We all know that it materially increases your chance to play right-back for Spurs if you’re named Kyle. There’s Kyle Walker, of course, who isn’t playing for Spurs anymore because well, you know, and Kyle Walker-Peters, which under the circumstances reads like a joke, but is in fact a real individual who has actually helped England win a FIFA© World Cup. (Maybe it’s the Peters that did it.)
There’s even a third Kyle who has recently played right-back for Spurs, and like Walker is no longer in north London. He even went to a club named City. Naturally I’m talking about Kyle Naughton, who managed 42 league appearances for Tottenham, and is now in his third full season at Swansea.
At first he had to share the job. The incumbent was club legend Ángel Rangel, who in addition to having one of football’s greatest profiles, had been with the Swans from League One upwards. Although Naughton began the 2015/16 season as the starter, by December the 33-year old Rangel was back in the spot. Not exactly a ringing endorsement, and in fact Naughton started only four games in the second half of the season.
The Spaniard would have been a hard act to follow in any case. Smart, tough, excellent in positioning and passing, so much a leader that although he rarely plays now, he was named club captain after Leon Britton retired. But there’s no doubt his legs have been fading, and in 2016/17 Naughton took over the position full time.
It’s been, to say the least, a bumpy ride. It seems as if almost every month someone pens a column listing right-back as the side’s biggest weakness. When Arsenal defeated Swansea 2-1 at the Emirates this season, Arsene Wenger made a point of mentioning the Gunners had targeted the Swans’ right side. You probably don’t want to read some of the things said about him on fan forums.
So is it really that bad? Sometimes yes, sometimes no. Naughton has more pace than Rangel, but he doesn’t have the tenaciousness or positional sense. When his form dips, players get by him all too often, and he has a tendency to allow opponents to penetrate inside. When they go outside, too many crosses come in. He’s also been known to switch off, most memorably when Gabriel Jesus scored a stoppage-time goal to deny the Swans a draw at the Etihad last year. At his worst, he can look like a Championship player.
But he isn’t always at his worst. For periods under Paul Clement and Carlos Carvalhal, he’s looked like a legitimate Premier League starter, a 6/10 player. He’s good in the air and decent on the ball, and when in form he blocks crosses and can keep pace with wide attackers. Swansea often play three at the back, and some of his better games come at wing-back, not only because he has an extra defender behind him, but because he can get forward more regularly when appropriate.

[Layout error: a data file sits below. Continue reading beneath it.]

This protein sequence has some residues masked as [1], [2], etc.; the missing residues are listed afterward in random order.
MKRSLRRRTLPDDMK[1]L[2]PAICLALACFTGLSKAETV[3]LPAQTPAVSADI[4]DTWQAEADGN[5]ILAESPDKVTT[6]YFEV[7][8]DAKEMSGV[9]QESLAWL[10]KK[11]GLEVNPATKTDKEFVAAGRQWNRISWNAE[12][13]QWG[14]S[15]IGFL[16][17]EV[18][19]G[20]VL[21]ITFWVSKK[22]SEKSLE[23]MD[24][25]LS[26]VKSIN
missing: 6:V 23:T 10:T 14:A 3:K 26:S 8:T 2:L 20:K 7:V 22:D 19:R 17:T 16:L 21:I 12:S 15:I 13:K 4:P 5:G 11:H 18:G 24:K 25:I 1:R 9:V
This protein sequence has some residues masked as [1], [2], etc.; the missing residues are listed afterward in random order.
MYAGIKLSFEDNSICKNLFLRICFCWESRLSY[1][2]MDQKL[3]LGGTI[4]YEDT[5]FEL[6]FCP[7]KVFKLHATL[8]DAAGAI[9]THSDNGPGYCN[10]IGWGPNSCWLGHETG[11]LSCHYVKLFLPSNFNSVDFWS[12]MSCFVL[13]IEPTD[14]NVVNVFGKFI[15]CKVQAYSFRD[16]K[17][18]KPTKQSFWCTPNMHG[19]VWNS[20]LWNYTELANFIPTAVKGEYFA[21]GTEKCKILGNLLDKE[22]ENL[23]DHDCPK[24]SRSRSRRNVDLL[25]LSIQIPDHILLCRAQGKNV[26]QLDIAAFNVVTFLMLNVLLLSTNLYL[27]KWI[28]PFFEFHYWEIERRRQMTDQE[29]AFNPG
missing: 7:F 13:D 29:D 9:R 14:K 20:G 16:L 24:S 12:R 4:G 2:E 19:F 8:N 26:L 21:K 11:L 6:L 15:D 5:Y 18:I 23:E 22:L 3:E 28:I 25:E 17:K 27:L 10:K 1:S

And speaking of getting forward, although no position is unimportant, for Swansea right-back seems to matter more than most. Since the club joined the Premier League in 2011/12, only once have they ranked below third in percentage of attacks from the right side. This season, as last season, they’re first in that category. Rangel regularly led the side in passes per 90 minutes, and this year it’s Naughton’s turn to top the charts.
In that regard he does a reasonable job. He’s a competent passer, and although under Clement and Carvalhal the team has tended to sit deep, he gets forward when the team is more expansive. His crossing is pretty much average, although he looked a lot better last year when he had Fernando Llorente to aim at. He’s no goal threat, although Swans fans will never forget his stunning strike against Sunderland which helped clinch survival last season.
In researching this profile I naturally went to Whoscored to look for interesting numbers, and found a few which are reflected above. But the most surprising number was 29, which is Naughton’s age. No way would I have guessed that. It means he’ll probably start to decline soon, and it’s a shame that we’re looking at the best of him now. It also makes you wonder why management signed him to a new three-year contract in the summer.
At the moment Swansea are on course to stay up, although there’s a long way to go. But you can be assured that even if they survive, plenty of people in south Wales and elsewhere will point to right-back as a weak spot, and urge the club to seek a replacement. A creative midfielder may be a more important need, but it’d be no surprise if management goes hunting for a new number two. Who knows? Perhaps Kyle Walker-Peters will be available.